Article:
Public competitions

To take part in public competitions in the ‘orange’ zone, you must have at least a basic green pass, which can be obtained by a negative test result.

Local authorities can decide to impose stricter rules at short notice. Always check the latest restrictions in your province or town: find out how here.

For further details about Italy’s current Covid-19 health measures please see the Italian Health Ministry’s website (available in English).

Member comments

  1. I am English, fully vaccinated with digital EU and British passes, about to travel by car from Italy into France to return to UK.
    What form do I need to enter France from Italy?

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COVID-19 RULES

Masks to remain mandatory on Italian flights after May 16th

It will still be obligatory for passengers to wear masks on flights to Italy until mid-June, despite the end of the EU-wide requirement on Monday, May 16th, the Italian government has confirmed.

Masks to remain mandatory on Italian flights after May 16th

The Italian government reiterated on Friday that its current mask-wearing rules remain in place until June 15th, reports newspaper Corriere della Sera.

This means the mask mandate will still apply to all air passengers travelling to or from Italy, despite the end of an EU-wide requirement to wear masks on flights and at airports across the bloc from Monday.

READ ALSO: Reader question: What type of mask will I need for travel to Italy?

National regulations take precedence, the European Union Aviation Safety Agency (EASA) and European Centre for Disease Prevention and Control (ECDC) confirmed when announcing the end of the EU rules.

“Wearing face masks at airports and inflight should be aligned with national measures on wearing masks in public transport and transport hubs,” they said in a joint statement published on May 11th.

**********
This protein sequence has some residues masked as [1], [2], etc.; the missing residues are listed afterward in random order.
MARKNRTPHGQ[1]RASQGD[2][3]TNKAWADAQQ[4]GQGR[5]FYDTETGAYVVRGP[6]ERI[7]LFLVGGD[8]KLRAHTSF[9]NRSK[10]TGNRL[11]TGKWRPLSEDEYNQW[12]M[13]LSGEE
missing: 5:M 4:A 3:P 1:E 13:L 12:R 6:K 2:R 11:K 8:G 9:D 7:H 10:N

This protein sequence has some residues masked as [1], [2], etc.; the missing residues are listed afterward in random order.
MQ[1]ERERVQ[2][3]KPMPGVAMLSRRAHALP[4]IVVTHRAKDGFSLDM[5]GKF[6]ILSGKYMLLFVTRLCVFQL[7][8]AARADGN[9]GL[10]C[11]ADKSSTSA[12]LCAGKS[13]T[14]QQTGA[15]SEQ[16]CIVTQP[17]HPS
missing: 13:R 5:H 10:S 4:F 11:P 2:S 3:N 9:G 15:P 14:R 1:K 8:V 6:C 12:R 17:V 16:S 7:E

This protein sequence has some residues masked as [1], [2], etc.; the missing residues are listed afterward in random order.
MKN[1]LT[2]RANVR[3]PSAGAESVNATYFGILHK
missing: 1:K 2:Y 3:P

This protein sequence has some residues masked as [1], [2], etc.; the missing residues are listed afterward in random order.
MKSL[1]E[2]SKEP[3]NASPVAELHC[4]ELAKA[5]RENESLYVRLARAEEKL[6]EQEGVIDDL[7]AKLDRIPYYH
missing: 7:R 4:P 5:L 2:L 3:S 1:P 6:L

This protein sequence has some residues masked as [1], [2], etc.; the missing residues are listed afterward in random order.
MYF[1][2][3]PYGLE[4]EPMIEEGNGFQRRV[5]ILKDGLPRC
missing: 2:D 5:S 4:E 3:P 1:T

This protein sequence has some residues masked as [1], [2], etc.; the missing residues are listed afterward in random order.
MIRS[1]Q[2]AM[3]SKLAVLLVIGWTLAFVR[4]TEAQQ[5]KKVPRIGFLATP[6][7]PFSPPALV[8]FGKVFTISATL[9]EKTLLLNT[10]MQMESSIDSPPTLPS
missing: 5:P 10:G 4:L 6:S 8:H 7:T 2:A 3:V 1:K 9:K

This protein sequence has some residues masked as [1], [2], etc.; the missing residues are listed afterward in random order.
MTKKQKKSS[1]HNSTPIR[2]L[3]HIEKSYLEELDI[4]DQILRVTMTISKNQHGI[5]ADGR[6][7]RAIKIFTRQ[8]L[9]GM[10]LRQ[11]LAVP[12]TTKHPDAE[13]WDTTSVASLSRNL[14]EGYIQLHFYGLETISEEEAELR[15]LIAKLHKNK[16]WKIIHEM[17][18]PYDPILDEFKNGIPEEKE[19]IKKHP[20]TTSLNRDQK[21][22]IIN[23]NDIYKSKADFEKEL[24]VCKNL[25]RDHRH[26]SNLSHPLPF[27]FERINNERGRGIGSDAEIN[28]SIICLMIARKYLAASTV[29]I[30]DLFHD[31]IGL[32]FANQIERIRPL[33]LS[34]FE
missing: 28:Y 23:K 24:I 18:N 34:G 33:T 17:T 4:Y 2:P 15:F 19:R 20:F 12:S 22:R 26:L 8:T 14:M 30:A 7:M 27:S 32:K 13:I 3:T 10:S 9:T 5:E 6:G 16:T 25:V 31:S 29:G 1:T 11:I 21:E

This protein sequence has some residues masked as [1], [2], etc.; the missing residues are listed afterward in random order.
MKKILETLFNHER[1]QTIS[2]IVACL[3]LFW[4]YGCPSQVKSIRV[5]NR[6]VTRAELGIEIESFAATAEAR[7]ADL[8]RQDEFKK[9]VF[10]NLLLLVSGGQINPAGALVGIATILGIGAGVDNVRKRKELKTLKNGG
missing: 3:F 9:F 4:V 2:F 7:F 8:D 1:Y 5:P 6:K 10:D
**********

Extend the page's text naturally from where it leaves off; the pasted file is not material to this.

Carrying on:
READ ALSO: Why are so many Italians still wearing face masks in shops?

“If either the departure or destination States require the wearing of face masks on public transport, aircraft operators should require passengers and crew to comply with those requirements inflight, beyond 16 May 2022.

“Further, as of 16 May 2022, aircraft operators, during their pre-flight communications as well as during the flight, should continue to encourage their passengers and crew members to wear face masks during the flight as well as in the airport, even when wearing a face mask is not required”.

The Spanish government also said on Thursday that air passengers would have to continue wearing face masks on planes.

Italy’s current rules specify that higher-grade FFP2 masks should be worn on all forms of public transport, including buses, trams, regional and high-speed trains, ferries, and planes.

Though rules were eased in some settings from May 1st, masks also remain a requirement until June 15th at Italy’s cinemas and theatres, hospitals and care homes, indoor sporting event and concert venues, schools and universities.